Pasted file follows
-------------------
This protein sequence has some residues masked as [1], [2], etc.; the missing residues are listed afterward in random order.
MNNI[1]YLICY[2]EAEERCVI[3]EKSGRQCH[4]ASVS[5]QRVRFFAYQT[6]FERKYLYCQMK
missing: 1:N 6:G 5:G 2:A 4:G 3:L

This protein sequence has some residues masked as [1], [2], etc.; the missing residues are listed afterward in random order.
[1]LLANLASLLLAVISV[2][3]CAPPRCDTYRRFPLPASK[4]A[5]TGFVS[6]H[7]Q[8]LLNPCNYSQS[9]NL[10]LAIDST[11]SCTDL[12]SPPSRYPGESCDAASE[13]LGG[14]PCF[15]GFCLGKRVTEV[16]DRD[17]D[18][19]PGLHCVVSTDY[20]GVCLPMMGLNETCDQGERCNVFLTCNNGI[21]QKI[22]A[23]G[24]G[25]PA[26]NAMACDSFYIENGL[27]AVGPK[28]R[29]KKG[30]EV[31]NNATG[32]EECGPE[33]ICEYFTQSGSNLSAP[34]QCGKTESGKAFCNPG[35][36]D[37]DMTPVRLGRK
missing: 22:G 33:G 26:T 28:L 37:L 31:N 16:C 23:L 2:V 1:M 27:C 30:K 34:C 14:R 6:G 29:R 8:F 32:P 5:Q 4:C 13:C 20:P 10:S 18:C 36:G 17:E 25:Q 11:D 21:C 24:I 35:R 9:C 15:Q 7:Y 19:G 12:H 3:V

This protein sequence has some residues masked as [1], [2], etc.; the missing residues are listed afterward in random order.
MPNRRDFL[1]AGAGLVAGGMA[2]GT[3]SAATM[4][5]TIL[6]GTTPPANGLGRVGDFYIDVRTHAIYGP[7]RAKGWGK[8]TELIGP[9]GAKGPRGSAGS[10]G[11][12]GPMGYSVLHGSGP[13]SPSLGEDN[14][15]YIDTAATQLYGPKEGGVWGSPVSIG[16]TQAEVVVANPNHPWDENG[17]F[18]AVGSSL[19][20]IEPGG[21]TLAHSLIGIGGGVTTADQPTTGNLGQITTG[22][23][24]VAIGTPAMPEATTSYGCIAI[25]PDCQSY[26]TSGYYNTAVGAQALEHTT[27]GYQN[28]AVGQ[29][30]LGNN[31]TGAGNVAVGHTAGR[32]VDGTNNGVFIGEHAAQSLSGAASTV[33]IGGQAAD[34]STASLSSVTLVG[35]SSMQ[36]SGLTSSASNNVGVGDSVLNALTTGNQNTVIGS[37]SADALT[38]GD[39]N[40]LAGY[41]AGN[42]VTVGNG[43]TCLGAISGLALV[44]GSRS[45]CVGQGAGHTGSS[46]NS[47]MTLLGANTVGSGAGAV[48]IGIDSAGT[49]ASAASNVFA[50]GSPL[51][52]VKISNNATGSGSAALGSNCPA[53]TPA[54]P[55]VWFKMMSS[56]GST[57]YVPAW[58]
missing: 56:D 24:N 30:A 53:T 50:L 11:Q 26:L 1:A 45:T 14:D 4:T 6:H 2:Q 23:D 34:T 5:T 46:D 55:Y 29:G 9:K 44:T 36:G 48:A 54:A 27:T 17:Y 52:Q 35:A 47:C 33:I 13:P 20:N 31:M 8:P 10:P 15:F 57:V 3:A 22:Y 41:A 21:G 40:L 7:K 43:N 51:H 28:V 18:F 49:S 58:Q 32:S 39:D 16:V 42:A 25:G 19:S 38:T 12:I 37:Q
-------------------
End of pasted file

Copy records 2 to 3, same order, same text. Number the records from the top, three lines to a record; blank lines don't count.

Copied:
This protein sequence has some residues masked as [1], [2], etc.; the missing residues are listed afterward in random order.
[1]LLANLASLLLAVISV[2][3]CAPPRCDTYRRFPLPASK[4]A[5]TGFVS[6]H[7]Q[8]LLNPCNYSQS[9]NL[10]LAIDST[11]SCTDL[12]SPPSRYPGESCDAASE[13]LGG[14]PCF[15]GFCLGKRVTEV[16]DRD[17]D[18][19]PGLHCVVSTDY[20]GVCLPMMGLNETCDQGERCNVFLTCNNGI[21]QKI[22]A[23]G[24]G[25]PA[26]NAMACDSFYIENGL[27]AVGPK[28]R[29]KKG[30]EV[31]NNATG[32]EECGPE[33]ICEYFTQSGSNLSAP[34]QCGKTESGKAFCNPG[35][36]D[37]DMTPVRLGRK
missing: 22:G 33:G 26:T 28:L 37:L 31:N 16:C 23:L 2:V 1:M 27:C 30:K 34:C 14:R 6:G 29:R 8:F 32:P 5:Q 4:C 13:C 20:P 10:S 18:C 36:G 17:E 25:Q 11:D 21:C 24:I 35:R 9:C 15:Q 7:Y 19:G 12:H 3:V

This protein sequence has some residues masked as [1], [2], etc.; the missing residues are listed afterward in random order.
MPNRRDFL[1]AGAGLVAGGMA[2]GT[3]SAATM[4][5]TIL[6]GTTPPANGLGRVGDFYIDVRTHAIYGP[7]RAKGWGK[8]TELIGP[9]GAKGPRGSAGS[10]G[11][12]GPMGYSVLHGSGP[13]SPSLGEDN[14][15]YIDTAATQLYGPKEGGVWGSPVSIG[16]TQAEVVVANPNHPWDENG[17]F[18]AVGSSL[19][20]IEPGG[21]TLAHSLIGIGGGVTTADQPTTGNLGQITTG[22][23][24]VAIGTPAMPEATTSYGCIAI[25]PDCQSY[26]TSGYYNTAVGAQALEHTT[27]GYQN[28]AVGQ[29][30]LGNN[31]TGAGNVAVGHTAGR[32]VDGTNNGVFIGEHAAQSLSGAASTV[33]IGGQAAD[34]STASLSSVTLVG[35]SSMQ[36]SGLTSSASNNVGVGDSVLNALTTGNQNTVIGS[37]SADALT[38]GD[39]N[40]LAGY[41]AGN[42]VTVGNG[43]TCLGAISGLALV[44]GSRS[45]CVGQGAGHTGSS[46]NS[47]MTLLGANTVGSGAGAV[48]IGIDSAGT[49]ASAASNVFA[50]GSPL[51][52]VKISNNATGSGSAALGSNCPA[53]TPA[54]P[55]VWFKMMSS[56]GST[57]YVPAW[58]
missing: 56:D 24:N 30:A 53:T 50:L 11:Q 26:L 1:A 45:T 14:D 4:T 6:H 2:Q 23:D 34:T 5:T 46:D 55:Y 29:G 9:K 44:T 36:G 48:A 54:A 27:T 17:Y 52:Q 35:A 47:C 33:I 13:P 20:N 31:M 8:P 10:P 15:F 57:V 3:A 22:Y 41:A 21:G 40:L 7:K 43:N 51:H 28:V 18:F 49:S 58:Q 32:S 39:D 16:V 42:A 25:G 19:S 38:T 12:I 37:Q